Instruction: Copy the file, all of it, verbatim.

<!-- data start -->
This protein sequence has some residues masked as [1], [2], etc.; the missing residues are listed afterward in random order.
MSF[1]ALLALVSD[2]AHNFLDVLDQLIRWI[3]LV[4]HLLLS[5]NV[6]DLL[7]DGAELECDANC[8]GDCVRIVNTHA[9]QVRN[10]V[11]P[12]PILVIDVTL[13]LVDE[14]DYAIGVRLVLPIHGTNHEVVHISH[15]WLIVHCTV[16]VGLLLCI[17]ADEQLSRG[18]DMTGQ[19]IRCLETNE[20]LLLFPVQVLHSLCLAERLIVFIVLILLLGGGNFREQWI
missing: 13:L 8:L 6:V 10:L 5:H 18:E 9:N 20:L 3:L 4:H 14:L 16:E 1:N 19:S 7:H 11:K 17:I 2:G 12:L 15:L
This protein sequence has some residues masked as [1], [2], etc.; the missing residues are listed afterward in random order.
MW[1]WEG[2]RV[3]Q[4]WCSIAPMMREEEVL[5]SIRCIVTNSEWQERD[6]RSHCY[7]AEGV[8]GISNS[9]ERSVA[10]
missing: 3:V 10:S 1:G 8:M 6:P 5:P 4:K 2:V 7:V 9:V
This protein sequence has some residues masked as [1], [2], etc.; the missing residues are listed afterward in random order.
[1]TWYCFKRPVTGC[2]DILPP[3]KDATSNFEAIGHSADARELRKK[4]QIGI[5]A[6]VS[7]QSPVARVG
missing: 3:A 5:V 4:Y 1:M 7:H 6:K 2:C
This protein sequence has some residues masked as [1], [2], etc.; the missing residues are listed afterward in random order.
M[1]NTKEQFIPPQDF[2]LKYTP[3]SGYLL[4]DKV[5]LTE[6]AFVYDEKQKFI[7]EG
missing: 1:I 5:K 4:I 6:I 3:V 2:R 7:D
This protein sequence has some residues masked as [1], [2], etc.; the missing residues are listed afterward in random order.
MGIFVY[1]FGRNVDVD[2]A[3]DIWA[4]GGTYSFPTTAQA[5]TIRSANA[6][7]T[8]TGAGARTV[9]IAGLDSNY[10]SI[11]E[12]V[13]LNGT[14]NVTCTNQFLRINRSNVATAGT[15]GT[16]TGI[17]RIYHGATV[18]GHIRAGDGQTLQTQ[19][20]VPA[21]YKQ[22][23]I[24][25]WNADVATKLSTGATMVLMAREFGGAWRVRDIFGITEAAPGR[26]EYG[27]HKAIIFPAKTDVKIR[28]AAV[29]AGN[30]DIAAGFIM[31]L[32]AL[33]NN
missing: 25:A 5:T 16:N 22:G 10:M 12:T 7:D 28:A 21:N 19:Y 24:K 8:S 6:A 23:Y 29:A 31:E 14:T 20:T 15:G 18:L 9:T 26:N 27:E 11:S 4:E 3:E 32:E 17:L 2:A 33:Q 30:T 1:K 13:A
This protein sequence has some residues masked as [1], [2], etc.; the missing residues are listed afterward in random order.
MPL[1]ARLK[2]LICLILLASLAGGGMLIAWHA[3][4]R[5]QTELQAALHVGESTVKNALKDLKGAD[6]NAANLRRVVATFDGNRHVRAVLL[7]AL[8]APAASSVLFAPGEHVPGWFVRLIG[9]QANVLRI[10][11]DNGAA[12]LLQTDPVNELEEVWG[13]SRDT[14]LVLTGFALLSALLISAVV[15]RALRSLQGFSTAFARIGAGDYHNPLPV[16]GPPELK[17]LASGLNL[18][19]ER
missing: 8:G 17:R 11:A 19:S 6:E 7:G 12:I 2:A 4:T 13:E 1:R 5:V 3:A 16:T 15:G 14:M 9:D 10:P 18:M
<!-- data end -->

This protein sequence has some residues masked as [1], [2], etc.; the missing residues are listed afterward in random order.
MSF[1]ALLALVSD[2]AHNFLDVLDQLIRWI[3]LV[4]HLLLS[5]NV[6]DLL[7]DGAELECDANC[8]GDCVRIVNTHA[9]QVRN[10]V[11]P[12]PILVIDVTL[13]LVDE[14]DYAIGVRLVLPIHGTNHEVVHISH[15]WLIVHCTV[16]VGLLLCI[17]ADEQLSRG[18]DMTGQ[19]IRCLETNE[20]LLLFPVQVLHSLCLAERLIVFIVLILLLGGGNFREQWI
missing: 13:L 8:L 6:V 10:L 5:H 18:E 9:N 20:L 3:L 4:H 14:L 16:E 1:N 19:S 7:H 11:K 17:I 2:G 12:L 15:L
This protein sequence has some residues masked as [1], [2], etc.; the missing residues are listed afterward in random order.
MW[1]WEG[2]RV[3]Q[4]WCSIAPMMREEEVL[5]SIRCIVTNSEWQERD[6]RSHCY[7]AEGV[8]GISNS[9]ERSVA[10]
missing: 3:V 10:S 1:G 8:M 6:P 5:P 4:K 2:V 7:V 9:V
This protein sequence has some residues masked as [1], [2], etc.; the missing residues are listed afterward in random order.
[1]TWYCFKRPVTGC[2]DILPP[3]KDATSNFEAIGHSADARELRKK[4]QIGI[5]A[6]VS[7]QSPVARVG
missing: 3:A 5:V 4:Y 1:M 7:H 6:K 2:C
This protein sequence has some residues masked as [1], [2], etc.; the missing residues are listed afterward in random order.
M[1]NTKEQFIPPQDF[2]LKYTP[3]SGYLL[4]DKV[5]LTE[6]AFVYDEKQKFI[7]EG
missing: 1:I 5:K 4:I 6:I 3:V 2:R 7:D
This protein sequence has some residues masked as [1], [2], etc.; the missing residues are listed afterward in random order.
MGIFVY[1]FGRNVDVD[2]A[3]DIWA[4]GGTYSFPTTAQA[5]TIRSANA[6][7]T[8]TGAGARTV[9]IAGLDSNY[10]SI[11]E[12]V[13]LNGT[14]NVTCTNQFLRINRSNVATAGT[15]GT[16]TGI[17]RIYHGATV[18]GHIRAGDGQTLQTQ[19][20]VPA[21]YKQ[22][23]I[24][25]WNADVATKLSTGATMVLMAREFGGAWRVRDIFGITEAAPGR[26]EYG[27]HKAIIFPAKTDVKIR[28]AAV[29]AGN[30]DIAAGFIM[31]L[32]AL[33]NN
missing: 25:A 5:T 16:N 22:G 10:M 12:T 7:D 28:A 21:N 19:Y 24:K 8:S 6:A 23:Y 29:A 31:E 14:T 20:T 15:G 18:L 9:T 26:N 27:E 11:S 4:E 3:E 32:E 17:L 2:A 33:Q 30:T 1:K 13:A
This protein sequence has some residues masked as [1], [2], etc.; the missing residues are listed afterward in random order.
MPL[1]ARLK[2]LICLILLASLAGGGMLIAWHA[3][4]R[5]QTELQAALHVGESTVKNALKDLKGAD[6]NAANLRRVVATFDGNRHVRAVLL[7]AL[8]APAASSVLFAPGEHVPGWFVRLIG[9]QANVLRI[10][11]DNGAA[12]LLQTDPVNELEEVWG[13]SRDT[14]LVLTGFALLSALLISAVV[15]RALRSLQGFSTAFARIGAGDYHNPLPV[16]GPPELK[17]LASGLNL[18][19]ER
missing: 8:G 17:R 11:A 19:S 6:E 7:G 12:I 2:A 4:T 13:E 1:R 5:V 3:A 16:T 15:G 14:M 9:D 10:P 18:M